BUSTED! Submission takes a certain amount of bravery and doesn’t necessarily signify weakness at all. Handing over your power to another person requires inner strength, knowledge of self, and a willingness to face emotional obstacles. When you get into pain play, it takes stamina to endure the physicality of the play. It can be a challenge to write a strong submissive in erotic fiction, but it can certainly be done. (To learn more, see my novel The Beauty of Surrender).

MYTH: All dominant men are bossy jerks with a whip in their hand.

BUSTED! The reality is that a good dominant — male or female — should be caring, not disrespectful or abusive. They are responsible for the physical, mental and emotional well-being of their submissive partner. Those who play by the Safe, Sane and Consensual credo (find more information here) also go through negotiations before they begin any BDSM interaction, so nothing happens unless it’s agreed upon in advance. A dominant’s job is to fulfill the submissive’s needs — that’s what brings the dominant pleasure. Well, now and then there may be a whip involved …

MYTH: Everyone involved in BDSM is promiscuous.

BUSTED! BDSM requires an enormous amount of trust between partners, and the extremity of some of these practices engenders intense intimacy and incredibly strong bonds (and I’m not just talking about ropes!). Committed, lasting relationships are quite common, perhaps even more so than in the dating world in general. Of course, some people involved in BDSM will be promiscuous, but that’s true anywhere.

MYTH: BDSM is all about sex.

BUSTED! BDSM is really all about psychology. There are many reasons why people seek out the dynamics in this kind of power play, as well as the more extreme physical sensations, and many people engage in BDSM play where no sex is involved. "Sensual" (stimulation of one or more of the five senses) does not always equal "sexual." Either way, the important thing in BDSM is the way people respond to the roles, and what those things mean to them. But when there is sex, things can get very hot!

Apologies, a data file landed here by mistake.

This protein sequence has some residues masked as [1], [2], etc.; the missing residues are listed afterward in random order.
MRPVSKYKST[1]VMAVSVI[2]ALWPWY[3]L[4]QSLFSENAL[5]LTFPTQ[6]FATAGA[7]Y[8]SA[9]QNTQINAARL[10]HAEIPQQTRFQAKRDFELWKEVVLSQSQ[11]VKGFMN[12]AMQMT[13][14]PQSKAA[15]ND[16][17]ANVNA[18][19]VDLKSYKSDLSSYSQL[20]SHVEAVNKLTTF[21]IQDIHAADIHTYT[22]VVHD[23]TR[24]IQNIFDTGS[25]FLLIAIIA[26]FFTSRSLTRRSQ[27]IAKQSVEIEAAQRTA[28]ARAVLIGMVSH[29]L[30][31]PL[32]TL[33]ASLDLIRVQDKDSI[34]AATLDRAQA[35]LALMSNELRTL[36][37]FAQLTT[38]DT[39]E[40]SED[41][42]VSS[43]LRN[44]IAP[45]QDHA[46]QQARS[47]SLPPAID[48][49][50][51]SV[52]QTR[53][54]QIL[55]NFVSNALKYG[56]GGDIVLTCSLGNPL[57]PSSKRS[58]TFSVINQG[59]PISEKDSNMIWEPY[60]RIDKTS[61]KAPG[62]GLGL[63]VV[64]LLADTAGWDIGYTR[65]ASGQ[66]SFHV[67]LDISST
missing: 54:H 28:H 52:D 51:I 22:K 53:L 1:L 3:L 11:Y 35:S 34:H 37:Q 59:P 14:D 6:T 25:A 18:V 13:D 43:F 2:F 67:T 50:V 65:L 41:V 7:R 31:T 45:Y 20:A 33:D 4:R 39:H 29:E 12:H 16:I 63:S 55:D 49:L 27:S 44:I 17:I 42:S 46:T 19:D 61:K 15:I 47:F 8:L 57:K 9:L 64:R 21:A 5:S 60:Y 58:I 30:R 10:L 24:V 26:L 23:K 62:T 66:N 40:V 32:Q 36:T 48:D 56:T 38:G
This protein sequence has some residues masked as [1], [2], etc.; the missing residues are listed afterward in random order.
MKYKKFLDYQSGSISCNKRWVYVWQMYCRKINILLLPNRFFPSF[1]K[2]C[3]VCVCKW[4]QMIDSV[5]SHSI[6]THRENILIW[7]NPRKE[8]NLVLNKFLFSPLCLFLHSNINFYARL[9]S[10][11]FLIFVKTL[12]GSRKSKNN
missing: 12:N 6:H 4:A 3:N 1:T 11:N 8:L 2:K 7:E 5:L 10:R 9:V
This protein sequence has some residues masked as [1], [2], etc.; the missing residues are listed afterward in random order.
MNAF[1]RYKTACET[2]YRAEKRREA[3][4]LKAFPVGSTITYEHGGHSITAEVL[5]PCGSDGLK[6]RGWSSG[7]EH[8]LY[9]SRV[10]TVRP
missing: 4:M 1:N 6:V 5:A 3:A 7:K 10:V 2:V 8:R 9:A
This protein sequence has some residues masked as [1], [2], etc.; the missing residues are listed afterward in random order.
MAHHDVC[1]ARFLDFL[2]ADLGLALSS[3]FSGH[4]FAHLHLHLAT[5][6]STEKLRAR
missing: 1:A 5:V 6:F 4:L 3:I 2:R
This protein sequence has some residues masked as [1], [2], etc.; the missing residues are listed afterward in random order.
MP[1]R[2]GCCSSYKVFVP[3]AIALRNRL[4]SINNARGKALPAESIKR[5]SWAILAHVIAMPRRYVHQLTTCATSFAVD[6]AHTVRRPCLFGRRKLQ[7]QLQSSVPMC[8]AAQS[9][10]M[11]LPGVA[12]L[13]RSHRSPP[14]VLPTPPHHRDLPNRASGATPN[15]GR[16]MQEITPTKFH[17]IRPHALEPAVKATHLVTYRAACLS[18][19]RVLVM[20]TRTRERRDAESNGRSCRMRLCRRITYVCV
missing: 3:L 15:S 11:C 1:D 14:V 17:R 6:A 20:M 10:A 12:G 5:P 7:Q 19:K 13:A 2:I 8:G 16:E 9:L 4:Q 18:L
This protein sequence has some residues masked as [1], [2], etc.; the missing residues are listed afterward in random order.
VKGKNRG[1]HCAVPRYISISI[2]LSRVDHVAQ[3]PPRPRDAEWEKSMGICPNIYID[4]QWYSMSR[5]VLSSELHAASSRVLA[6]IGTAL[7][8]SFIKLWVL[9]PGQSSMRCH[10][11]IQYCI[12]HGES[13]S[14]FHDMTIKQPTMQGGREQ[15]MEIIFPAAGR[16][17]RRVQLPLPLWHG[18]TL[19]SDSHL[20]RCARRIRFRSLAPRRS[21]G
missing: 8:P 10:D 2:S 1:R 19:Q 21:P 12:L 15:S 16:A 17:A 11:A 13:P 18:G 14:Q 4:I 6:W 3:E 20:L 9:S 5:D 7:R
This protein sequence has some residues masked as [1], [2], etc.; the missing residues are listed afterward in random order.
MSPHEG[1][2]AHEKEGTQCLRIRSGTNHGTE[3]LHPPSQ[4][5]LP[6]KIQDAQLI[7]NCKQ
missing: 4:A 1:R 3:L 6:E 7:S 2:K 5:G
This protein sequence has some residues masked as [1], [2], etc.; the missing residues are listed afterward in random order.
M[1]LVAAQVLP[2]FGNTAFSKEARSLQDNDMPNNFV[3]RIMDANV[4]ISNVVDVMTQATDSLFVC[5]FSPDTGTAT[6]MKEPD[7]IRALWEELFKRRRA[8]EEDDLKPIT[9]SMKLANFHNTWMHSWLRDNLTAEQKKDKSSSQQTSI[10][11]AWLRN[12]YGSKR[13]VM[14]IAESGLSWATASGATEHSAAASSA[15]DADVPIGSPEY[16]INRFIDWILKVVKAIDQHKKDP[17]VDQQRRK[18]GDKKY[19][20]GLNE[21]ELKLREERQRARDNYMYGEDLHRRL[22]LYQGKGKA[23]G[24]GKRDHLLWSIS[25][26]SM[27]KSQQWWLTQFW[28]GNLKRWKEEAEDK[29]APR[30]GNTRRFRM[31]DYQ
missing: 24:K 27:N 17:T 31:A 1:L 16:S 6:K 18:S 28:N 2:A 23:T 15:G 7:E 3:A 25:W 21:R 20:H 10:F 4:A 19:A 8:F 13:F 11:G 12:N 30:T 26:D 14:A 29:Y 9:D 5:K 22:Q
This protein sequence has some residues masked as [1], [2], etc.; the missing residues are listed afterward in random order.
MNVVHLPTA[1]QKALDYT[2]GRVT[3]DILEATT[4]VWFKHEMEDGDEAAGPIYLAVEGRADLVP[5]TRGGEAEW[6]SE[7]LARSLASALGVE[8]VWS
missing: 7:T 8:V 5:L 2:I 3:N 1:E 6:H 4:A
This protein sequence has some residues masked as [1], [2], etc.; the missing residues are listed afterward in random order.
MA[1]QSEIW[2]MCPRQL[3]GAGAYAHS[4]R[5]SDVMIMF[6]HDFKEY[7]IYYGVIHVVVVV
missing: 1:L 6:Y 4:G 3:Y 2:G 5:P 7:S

MYTH: BDSM is emotionally unhealthy.

BUSTED! Like anything else, it can be if someone goes into it with the wrong motivation. But for many, BDSM can be a way to work through unresolved issues, an act of reclaiming their sense of personal power (that happens even for those on the bottom end of the spectrum). For others, it’s simply good, clean fun!

MYTH: My definition of BDSM is right and yours is wrong.

BUSTED! BDSM is a very personal experience and encompasses a wide variety of needs, desires and practices. What works for one may not work for another, although I am a strong advocate of the Safe, Sane and Consensual credo many people play by. It’s up to the individual to define their desires, how they want to go about it, and what they want to call it. Everyone has their own comfort zone, which is why pre-play negotiations are so important. I always say, “Some people like chocolate chip cookies, some people prefer oatmeal raisin.” Personally, I’ll always take the chocolate.

This post is an oversimplification of a very complex issue. For more information, please see my two-part interview on BDSM on the Booklovers, Inc blog (Posted on March 1st and March 15th, 2012). Meanwhile, I hope this brief article has helped to give you a more realistic perspective, making BDSM a little more approachable, whether in fiction or in real life.

- Eden Bradley 

You can download Eden Bradley's The Dark Garden, available now. And for more tales of BDSM or other steamy stories, check out our Everything Erotica Page!

Tags: RT Daily Blog, Erotica